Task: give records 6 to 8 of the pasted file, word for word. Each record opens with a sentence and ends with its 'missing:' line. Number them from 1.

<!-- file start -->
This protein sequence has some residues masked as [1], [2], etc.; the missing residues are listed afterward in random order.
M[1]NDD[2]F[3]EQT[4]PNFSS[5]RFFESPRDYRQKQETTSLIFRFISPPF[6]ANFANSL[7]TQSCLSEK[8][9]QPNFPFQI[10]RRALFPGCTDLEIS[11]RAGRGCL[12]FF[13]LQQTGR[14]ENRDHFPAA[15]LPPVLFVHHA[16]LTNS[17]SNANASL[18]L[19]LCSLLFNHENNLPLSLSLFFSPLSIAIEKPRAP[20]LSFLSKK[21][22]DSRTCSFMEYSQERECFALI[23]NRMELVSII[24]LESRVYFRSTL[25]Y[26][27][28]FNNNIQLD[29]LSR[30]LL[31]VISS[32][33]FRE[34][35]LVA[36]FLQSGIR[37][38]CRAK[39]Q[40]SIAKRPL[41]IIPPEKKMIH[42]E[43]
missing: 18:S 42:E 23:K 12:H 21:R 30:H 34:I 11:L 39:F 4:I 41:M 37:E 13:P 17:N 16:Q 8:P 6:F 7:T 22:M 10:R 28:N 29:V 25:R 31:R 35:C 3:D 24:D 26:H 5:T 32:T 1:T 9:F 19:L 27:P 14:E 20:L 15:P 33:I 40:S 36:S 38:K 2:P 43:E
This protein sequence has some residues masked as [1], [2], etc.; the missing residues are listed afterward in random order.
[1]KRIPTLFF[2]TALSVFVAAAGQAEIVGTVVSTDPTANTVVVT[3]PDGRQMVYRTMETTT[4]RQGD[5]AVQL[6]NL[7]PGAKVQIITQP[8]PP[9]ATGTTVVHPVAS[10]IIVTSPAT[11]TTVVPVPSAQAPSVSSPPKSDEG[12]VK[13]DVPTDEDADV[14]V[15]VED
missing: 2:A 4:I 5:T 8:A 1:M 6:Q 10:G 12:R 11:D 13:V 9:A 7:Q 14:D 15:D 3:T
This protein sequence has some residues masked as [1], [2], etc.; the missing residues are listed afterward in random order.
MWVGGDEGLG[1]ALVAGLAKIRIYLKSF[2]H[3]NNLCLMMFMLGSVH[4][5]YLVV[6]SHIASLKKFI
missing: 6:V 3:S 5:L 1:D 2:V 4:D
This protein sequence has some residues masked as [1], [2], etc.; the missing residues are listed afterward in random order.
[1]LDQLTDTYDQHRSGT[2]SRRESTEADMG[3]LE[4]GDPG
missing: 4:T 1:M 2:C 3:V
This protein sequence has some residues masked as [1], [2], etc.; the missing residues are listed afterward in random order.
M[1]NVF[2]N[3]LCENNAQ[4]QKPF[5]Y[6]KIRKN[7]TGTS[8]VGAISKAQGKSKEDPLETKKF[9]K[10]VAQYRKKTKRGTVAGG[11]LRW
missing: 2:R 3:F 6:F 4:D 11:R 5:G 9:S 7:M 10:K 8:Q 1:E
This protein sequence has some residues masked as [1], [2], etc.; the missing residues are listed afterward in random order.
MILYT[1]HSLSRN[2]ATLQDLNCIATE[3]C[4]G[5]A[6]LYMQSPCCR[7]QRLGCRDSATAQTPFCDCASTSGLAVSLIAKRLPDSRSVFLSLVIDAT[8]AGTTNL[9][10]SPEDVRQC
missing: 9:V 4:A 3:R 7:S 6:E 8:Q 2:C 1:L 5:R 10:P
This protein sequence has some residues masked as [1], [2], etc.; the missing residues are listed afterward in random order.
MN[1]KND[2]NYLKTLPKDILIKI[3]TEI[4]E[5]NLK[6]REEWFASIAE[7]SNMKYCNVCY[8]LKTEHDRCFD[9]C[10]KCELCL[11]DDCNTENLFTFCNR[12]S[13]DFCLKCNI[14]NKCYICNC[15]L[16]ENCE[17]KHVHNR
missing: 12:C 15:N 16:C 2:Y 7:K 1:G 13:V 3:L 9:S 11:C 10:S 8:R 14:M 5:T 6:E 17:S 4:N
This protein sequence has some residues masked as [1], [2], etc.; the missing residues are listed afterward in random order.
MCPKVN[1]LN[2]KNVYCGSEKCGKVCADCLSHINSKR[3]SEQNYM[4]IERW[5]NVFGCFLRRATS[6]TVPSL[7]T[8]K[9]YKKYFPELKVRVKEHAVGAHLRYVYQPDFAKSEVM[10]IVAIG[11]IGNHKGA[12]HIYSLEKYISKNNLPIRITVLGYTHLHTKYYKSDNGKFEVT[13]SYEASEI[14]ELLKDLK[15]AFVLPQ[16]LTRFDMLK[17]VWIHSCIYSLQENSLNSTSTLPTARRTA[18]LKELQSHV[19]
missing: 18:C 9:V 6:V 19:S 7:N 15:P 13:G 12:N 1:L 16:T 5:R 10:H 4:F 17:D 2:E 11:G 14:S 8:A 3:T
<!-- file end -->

This protein sequence has some residues masked as [1], [2], etc.; the missing residues are listed afterward in random order.
MILYT[1]HSLSRN[2]ATLQDLNCIATE[3]C[4]G[5]A[6]LYMQSPCCR[7]QRLGCRDSATAQTPFCDCASTSGLAVSLIAKRLPDSRSVFLSLVIDAT[8]AGTTNL[9][10]SPEDVRQC
missing: 9:V 4:A 3:R 7:S 6:E 8:Q 2:C 1:L 5:R 10:P
This protein sequence has some residues masked as [1], [2], etc.; the missing residues are listed afterward in random order.
MN[1]KND[2]NYLKTLPKDILIKI[3]TEI[4]E[5]NLK[6]REEWFASIAE[7]SNMKYCNVCY[8]LKTEHDRCFD[9]C[10]KCELCL[11]DDCNTENLFTFCNR[12]S[13]DFCLKCNI[14]NKCYICNC[15]L[16]ENCE[17]KHVHNR
missing: 12:C 15:N 16:C 2:Y 7:K 1:G 13:V 3:L 9:S 11:C 10:S 8:R 14:M 5:T 6:E 17:S 4:N
This protein sequence has some residues masked as [1], [2], etc.; the missing residues are listed afterward in random order.
MCPKVN[1]LN[2]KNVYCGSEKCGKVCADCLSHINSKR[3]SEQNYM[4]IERW[5]NVFGCFLRRATS[6]TVPSL[7]T[8]K[9]YKKYFPELKVRVKEHAVGAHLRYVYQPDFAKSEVM[10]IVAIG[11]IGNHKGA[12]HIYSLEKYISKNNLPIRITVLGYTHLHTKYYKSDNGKFEVT[13]SYEASEI[14]ELLKDLK[15]AFVLPQ[16]LTRFDMLK[17]VWIHSCIYSLQENSLNSTSTLPTARRTA[18]LKELQSHV[19]
missing: 18:C 9:V 6:V 19:S 7:N 15:P 13:G 12:N 1:L 16:T 5:R 10:H 4:F 17:D 2:E 11:G 14:S 8:A 3:T